+ Sir Roger Norrington is celebrating the unorthodox at the Proms this week.
“As a rule, conductors stand on their dignity. They take themselves seriously. They like to be revered. In his own idiosyncratic way, Norrington himself is all three: dignified, serious and revered. But he is also a lot of fun. He wants to connect with his audience. So when his listeners laughed out loud at a musical joke during his performance of a Haydn symphony, he was not offended but delighted.”
+ Speaking of the Proms, read a review of Vladimir Jurowski and the London Philharmonic Orchestra performing Beethoven’s Ninth after the debut of Magnus Lindburg’s Two Episodes.
+ Zsolt Bognár will give three sessions as part of the Cleveland International Piano Competition, including the premiere of his “Classical Life” interview with Yefim Bronfman, a live conversation with Stanislav Khristenko, and a double-header interview with Stephen Hough and Quebec’s own Marc-André Hamelin.
+ James Levine returned to the Ravinia Festival in Illinois after 22 years, conducting the Chicago Symphony Orchestra in Mahler’s Second Symphony.
+ Marni Nixon – who was the ghost voice for Audrey Hepburn in My Fair Lady, for Deborah Kerr in The King and I, and for Natalie Wood in West Side Story – has died from complications due to breast cancer at the age of 86.
+ The winners of the 2016 Operalia contest have been announced, though there is some consternation over how Pacido Domingo remains the centre of attention.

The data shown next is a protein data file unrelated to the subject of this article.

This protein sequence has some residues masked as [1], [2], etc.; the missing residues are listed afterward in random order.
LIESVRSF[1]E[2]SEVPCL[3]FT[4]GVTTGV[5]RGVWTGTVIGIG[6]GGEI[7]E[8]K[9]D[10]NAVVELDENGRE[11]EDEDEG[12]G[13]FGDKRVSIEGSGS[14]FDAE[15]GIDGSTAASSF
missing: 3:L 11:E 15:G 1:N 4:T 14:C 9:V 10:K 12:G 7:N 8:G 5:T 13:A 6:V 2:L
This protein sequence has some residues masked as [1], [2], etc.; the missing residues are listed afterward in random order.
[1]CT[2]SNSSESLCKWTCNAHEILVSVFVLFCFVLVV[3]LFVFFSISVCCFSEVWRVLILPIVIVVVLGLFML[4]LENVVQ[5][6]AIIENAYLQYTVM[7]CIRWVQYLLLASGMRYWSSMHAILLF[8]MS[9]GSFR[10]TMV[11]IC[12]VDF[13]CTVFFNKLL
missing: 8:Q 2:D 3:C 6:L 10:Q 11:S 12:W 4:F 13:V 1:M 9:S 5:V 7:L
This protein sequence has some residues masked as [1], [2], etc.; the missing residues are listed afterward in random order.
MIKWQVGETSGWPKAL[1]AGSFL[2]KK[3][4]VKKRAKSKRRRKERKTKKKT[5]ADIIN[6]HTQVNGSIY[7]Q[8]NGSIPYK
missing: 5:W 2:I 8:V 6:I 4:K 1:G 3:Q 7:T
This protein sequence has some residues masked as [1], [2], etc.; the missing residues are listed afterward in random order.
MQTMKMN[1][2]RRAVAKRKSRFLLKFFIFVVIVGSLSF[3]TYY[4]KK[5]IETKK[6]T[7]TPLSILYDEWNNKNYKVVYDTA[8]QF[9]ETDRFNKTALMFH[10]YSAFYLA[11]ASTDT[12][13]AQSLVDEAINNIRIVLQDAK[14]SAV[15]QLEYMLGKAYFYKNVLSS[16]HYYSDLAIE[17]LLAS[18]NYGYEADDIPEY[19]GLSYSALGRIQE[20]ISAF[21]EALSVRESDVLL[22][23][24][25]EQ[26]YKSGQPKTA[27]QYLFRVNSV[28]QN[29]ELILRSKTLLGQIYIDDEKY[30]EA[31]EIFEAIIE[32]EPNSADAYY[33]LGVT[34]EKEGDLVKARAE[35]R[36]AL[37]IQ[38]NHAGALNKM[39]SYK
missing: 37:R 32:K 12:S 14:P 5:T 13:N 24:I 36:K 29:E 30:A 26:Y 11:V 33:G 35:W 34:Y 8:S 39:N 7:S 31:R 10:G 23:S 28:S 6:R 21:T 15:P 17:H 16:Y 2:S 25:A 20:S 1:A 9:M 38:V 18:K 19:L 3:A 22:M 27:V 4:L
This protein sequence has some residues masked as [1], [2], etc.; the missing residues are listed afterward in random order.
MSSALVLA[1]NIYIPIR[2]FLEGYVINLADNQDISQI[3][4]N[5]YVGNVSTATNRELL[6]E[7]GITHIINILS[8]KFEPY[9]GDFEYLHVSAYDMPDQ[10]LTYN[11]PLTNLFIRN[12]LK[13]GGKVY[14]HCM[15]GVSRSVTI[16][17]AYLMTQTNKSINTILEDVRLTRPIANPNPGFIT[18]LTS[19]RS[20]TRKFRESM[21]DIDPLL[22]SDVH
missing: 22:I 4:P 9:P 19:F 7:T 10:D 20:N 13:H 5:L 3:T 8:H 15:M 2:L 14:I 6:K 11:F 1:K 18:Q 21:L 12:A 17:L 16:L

+ Today’s Video of the Day is NPR Music’s Tiny Desk Concert of the Afro-Latino jazz grooves and neo-soul of Xenia Rubinos.
“Nestled in the Adirondack foothills near the headstreams of the Hudson River, the City of Saratoga Springs in upstate New York was once the dowager empress of America’s great Victorian-era summer resorts, its fame resting on an abundance of fresh, natural mineral springs bubbling up from faults far below the earth’s surface, and alleged to possess restorative powers.
Those magical waters still flow from the city’s protected aquifer today; but in a recreational economy that long ago diversified beyond mineral spas – racetrack, casino, restaurants and contending cultural attractions – one ought not overlook another local font whose output springs every bit as serendipitous and vibrant each season: the annual gusher of glorious music from Opera Saratoga.”